A huge issue with Reigns though, is his ability to talk on the microphone. Those wrestlers I listed above might not have had the most polish in the ring, but they all undisputedly had tons of charisma and microphone ability, with the exception of The Ultimate Warrior who was either horrible or amazing on the mic depending on your point of view. Reigns on the other hand just comes off as incredibly dry and awkward while speaking, clearly cutting scripted promos and showing the charisma of a statue. During last Monday's Raw in Chicago, the audience ripped him apart and he was unable to salvage what ended up being another awkward, boring promo. The crowd will sometimes do the same thing to John Cena, who they have similar feelings toward, but the difference is that Cena has enough charm and charisma to adapt on the fly to the temperature of the crowd and typically ends up cutting pretty strong promos. Reigns just doesn't have that ability and as hard as WWE tries to get him there, it really is a skill set that you either have or you don't, and I think it is pretty clear by now that Reigns doesn't have that.
Another issue really hurting Reigns is that WWE seems committed to making him into the next John Cena. This is made evident constantly on WWE programming, most recently when WWE brought several breast cancer survivors into the ring and had them stand there with Cena and Cena-in-training (Reigns). From a literal standpoint it makes sense, WWE has had great success with Cena and they would like to replace him with someone similar. But if you look at wrestling history, the torch that has been passed from one generational star to another has also gone from one unique talent to another.
When Hulk Hogan got stale at the top he was replaced at first by Lex Luger, who was portrayed in a similar fashion to Hogan as a super-babyface with a great physique who stuck up for America against various foreign heels. Well, Luger was a total dud and it wasn't until WWE discovered Bret Hart, Shawn Michaels and then Steve Austin and The Rock, all of whom were radically different form Hogan, did they once again find prosperity. The top guy gets stale on top for a reason, and you can't just put makeup on the same character and expect him to take off like his predecessor did. By insinuating that WWE can just recreate Cena with a new guy is an insult to Cena's ability as a performer, suggesting that simply anybody could do it well just as long as they got pushed hard enough.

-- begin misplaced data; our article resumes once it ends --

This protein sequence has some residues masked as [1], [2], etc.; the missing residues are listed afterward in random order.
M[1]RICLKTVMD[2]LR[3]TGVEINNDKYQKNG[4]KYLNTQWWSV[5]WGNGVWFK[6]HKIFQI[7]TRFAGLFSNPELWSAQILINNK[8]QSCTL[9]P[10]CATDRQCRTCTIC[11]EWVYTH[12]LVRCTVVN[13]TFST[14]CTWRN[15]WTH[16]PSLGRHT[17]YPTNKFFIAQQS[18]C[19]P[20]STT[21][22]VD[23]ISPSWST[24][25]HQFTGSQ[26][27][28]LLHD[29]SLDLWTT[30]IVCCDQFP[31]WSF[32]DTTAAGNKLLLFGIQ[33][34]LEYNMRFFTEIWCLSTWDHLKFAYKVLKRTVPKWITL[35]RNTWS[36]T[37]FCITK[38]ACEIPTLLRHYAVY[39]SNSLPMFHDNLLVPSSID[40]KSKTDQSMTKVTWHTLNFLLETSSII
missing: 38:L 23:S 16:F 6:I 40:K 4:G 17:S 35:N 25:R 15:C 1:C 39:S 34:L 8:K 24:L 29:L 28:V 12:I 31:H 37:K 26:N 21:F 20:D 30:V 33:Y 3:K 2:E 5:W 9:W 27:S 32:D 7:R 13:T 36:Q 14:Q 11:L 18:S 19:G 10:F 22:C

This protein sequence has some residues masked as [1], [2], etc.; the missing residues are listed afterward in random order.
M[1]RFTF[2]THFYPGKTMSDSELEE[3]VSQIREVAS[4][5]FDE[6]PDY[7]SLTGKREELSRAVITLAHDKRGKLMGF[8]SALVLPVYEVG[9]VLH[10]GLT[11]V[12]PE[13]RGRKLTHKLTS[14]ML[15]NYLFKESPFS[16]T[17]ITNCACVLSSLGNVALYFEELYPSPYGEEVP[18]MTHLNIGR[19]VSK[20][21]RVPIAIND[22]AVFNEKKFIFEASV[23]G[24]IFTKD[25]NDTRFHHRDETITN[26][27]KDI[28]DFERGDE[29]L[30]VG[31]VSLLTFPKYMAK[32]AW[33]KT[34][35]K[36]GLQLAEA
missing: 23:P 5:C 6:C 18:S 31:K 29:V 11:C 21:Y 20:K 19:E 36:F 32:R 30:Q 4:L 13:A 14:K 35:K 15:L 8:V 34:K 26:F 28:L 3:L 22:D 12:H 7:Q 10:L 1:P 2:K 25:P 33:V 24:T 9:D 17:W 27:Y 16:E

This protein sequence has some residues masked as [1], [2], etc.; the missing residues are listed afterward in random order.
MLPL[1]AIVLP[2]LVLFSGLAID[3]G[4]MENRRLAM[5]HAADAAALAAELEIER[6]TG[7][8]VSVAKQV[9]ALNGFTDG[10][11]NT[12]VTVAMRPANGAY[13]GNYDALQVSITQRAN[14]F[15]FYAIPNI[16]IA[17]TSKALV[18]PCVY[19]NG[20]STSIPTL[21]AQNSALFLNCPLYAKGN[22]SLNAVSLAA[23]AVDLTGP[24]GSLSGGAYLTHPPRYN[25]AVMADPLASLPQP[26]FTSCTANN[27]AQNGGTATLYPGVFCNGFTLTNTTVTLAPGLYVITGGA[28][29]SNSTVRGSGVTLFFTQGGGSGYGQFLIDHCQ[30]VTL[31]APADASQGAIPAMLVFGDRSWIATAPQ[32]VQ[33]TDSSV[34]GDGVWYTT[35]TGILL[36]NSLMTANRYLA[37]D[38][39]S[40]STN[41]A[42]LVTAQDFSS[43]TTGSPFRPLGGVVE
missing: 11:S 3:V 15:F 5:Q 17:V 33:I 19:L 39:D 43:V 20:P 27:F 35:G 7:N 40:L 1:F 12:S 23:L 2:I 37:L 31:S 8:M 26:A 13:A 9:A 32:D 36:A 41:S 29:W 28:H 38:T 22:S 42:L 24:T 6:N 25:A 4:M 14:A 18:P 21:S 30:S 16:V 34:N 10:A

We can talk and theorize on how WWE could fix Roman Reigns until we are blue in the face. Maybe they could turn him heel and maybe then the fans will at least supposed to be booing him. He still won't get any better on the mic or in the ring and many fans who hate Roman not because he is a good guy but because he has been shoved down the proverbial throat of the consumer will state hate him, but at least it would be different. Maybe he should wear a mask? Maybe he should reform The Shield? Maybe he should take a break for six months and come back as a surprise?
We can talk all we want about those things but I think all of the issues pointed out above indicate one thing, and that is that Roman Reigns never will be the superhero that WWE desperately wants him to be. When WWE wants to team him up with Ambrose so the fans will at least cheer for when he wins, when you are afraid to let him speak in front of a hot crowd because he might get rattled, when you have to pump the breaks on a push because the fans are openly rejecting him more than they have any superstar in history; than that guy isn't going to be the next top guy in the company. Reigns can have a really solid career, maybe even get a couple world title reigns in, but he isn't going to be the next Cena, or the next Austin, or Bret Hart or anyone like that. The sooner WWE realizes that the sooner they can get to work on finding the guy who is going to be that generational game-changer.
You can follow Jesse Collings on Twitter @JesseCollings